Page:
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A Project of The Annenberg Public Policy Center

No Federal Ban on Smoking in Cars with Children

Q: Did a law go into effect Jan. 30 banning “anyone” from smoking in a car “as long as there are children in the vehicle”?

A: No. There is no federal prohibition, although several state and local governments previously had enacted such bans.


There is no law or proposed legislation at the federal level that bans smoking in cars with children present.

Facebook users recently flagged a story as potentially false that was published in February on amomama.com under the headline: “Smoking in cars with children is illegal starting January 30, 2018.” They were right to be suspicious of the story.

The article claims that, since the end of January, smoking in “any private vehicle” with minors present has been punishable by a $100 fine. It says the purported law is aimed at alleviating the (very real) effects of secondhand smoke.

Although the story is false, it is based on a tiny kernel of truth.

A link in the story leads to a news story posted by Yahoo Lifestyle about a bill, passed Jan. 30 by Alabama’s House of Representatives, that would ban smoking in cars with individuals under the age of 19 present. Violators of that proposed state law would incur a $100 fine.

That does not mean that “a ban has been applied since last month,” as the article on amomama.com says. The legislation still must be approved by the state Senate, and Republican Gov. Kay Ivey would have to sign it. Even then, the law would not take effect until the “first day of the third month” following the Alabama governor’s approval, according to language in the bill.

But the article does not say that it’s referring to an Alabama bill that hasn’t been enacted. Nor does it specify whether it refers to federal, state or local law.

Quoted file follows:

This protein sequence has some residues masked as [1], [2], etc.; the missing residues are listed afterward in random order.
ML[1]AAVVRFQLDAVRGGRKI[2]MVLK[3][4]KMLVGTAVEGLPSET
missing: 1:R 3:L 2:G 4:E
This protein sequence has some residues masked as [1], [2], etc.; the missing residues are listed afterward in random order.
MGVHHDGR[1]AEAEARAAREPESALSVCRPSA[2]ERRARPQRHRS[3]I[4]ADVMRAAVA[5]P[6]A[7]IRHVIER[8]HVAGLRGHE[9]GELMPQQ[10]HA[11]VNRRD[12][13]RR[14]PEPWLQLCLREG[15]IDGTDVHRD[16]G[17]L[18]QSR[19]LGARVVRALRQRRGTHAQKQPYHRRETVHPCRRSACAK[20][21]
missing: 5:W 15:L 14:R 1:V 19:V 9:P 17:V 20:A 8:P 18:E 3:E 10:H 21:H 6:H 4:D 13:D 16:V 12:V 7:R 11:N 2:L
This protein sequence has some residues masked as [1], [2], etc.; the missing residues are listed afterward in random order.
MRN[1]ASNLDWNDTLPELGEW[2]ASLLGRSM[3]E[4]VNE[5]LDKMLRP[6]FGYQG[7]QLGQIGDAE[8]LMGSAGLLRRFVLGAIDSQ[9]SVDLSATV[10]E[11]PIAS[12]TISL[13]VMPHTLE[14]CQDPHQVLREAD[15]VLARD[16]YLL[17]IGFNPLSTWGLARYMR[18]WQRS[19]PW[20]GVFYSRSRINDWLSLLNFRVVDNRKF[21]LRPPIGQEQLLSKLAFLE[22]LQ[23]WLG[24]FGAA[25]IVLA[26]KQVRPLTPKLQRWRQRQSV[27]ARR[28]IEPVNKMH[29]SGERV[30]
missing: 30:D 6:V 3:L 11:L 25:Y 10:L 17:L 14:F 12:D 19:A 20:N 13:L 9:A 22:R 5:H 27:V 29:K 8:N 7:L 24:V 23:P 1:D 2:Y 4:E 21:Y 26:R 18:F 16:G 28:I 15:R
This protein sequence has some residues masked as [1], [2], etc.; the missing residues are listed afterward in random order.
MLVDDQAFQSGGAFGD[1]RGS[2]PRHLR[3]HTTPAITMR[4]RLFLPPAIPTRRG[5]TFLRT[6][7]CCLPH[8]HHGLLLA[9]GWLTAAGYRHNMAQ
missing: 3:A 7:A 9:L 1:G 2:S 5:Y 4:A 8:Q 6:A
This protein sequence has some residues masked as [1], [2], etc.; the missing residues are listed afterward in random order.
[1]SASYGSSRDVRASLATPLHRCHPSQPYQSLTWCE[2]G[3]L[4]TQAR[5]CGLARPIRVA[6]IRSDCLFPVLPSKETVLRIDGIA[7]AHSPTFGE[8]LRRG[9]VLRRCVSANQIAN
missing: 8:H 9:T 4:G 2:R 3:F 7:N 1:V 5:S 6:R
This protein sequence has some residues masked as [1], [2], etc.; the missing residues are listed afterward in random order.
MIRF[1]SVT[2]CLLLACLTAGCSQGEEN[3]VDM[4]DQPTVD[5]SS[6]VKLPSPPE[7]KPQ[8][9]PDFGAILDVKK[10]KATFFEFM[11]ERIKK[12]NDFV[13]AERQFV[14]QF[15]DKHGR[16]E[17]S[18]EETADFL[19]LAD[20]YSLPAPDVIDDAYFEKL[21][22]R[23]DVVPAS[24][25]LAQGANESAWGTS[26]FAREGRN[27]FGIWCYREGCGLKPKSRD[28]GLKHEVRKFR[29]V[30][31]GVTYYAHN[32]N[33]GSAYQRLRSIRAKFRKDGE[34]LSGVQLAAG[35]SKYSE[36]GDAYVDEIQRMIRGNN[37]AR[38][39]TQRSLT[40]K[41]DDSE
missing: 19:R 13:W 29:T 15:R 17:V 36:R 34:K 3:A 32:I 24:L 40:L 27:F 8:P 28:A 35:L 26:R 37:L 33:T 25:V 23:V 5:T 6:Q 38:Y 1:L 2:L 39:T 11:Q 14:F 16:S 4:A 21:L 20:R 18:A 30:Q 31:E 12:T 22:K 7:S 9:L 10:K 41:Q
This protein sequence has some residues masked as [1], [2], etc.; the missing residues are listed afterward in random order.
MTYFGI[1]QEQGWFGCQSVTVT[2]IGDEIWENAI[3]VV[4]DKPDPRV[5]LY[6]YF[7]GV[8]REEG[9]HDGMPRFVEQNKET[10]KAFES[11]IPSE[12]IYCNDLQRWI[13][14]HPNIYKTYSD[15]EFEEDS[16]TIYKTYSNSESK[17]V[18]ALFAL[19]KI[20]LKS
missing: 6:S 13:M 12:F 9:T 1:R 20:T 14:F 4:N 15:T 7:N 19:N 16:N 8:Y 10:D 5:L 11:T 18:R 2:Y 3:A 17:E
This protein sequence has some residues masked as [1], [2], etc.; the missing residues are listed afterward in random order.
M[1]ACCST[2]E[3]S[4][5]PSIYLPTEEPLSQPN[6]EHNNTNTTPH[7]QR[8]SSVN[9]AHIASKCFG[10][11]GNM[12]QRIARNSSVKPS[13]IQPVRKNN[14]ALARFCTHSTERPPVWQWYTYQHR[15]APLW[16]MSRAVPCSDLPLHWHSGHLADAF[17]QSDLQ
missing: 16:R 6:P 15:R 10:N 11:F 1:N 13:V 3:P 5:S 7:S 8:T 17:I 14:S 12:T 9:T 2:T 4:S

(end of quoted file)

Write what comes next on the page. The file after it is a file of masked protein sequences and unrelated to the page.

One of the last major federal tobacco-related bills to become law was 2010’s Prevent All Cigarette Trafficking Act. It did not prohibit smoking in cars with children present.

On the other hand, there are eight states, as well as Puerto Rico and Guam, that already had laws to that effect prior to 2018, according to the Public Health Law Center. In addition, a number of cities and towns have passed ordinances of their own.

Outside of the United States, England banned smoking in a car with kids in October 2015. The fine in the U.K. is £50, or currently about $70.

Editor’s note: FactCheck.org is one of several organizations working with Facebook to help identify and label false stories flagged by readers on the social media network.


Sihlangu, Junie. “Smoking in cars with children is illegal starting January 30, 2018.” Amomama.com. Accessed 20 Feb 2018.

U.S. Centers for Disease Control and Prevention. “Secondhand Smoke.” Cdc.gov. 30 June 2017, accessed 20 Feb 2018.

Cason, Mike. “House passes bill to ban smoking in cars with minors.” AL.com. 30 Jan 2018.

HB 26.” Alabama House of Representatives. Filed 7 Nov 2017.

Public Health Law Center. “U.S. Prohibitions on Smoking in Cars with Children.” Oct 2017.

Another US City Makes It Illegal To Smoke In Cars With Kids.” WBZ CBS Boston. 19 Oct 2017.

Bowdan, Ann. “Ban prevents smoking in car while driving with children.” WLKY News. 12 May 2016.

Sarkar, Monica. “No smoking if the kids are in the car, says England.” CNN. 12 Feb 2015.

Holyoke, Cody. “Law forbidding smoking in cars with children present passes in Schenectady.” WRBG Albany. 12 Dec 2016.

Hickey, Chuck. “Girl Scouts’ push to ban smoking in vehicles with minors passes Aurora City Council.” Fox 31 Denver. 6 Feb 2018.

Holl, John. “THE WEEK; Ban Is Passed on Smokingn In Cars Occupied by Children.” New York Times. 29 Apr 2007.

The dangers of second hand smoke are very, very real!” Rocklandcountygov.com. Accessed 20 Feb 2018.

Associated Press. “New City Smoking Ban in Cars Proposed.” New York Times. 17 May 2017.

DaRonco, Darren. “Tempe ban on smoking with kids in the car takes effect.” Arizona Republic. 22 Jun 2015.

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“Smoking in cars with children is illegal starting January 30, 2018.”
Tuesday, February 20, 2018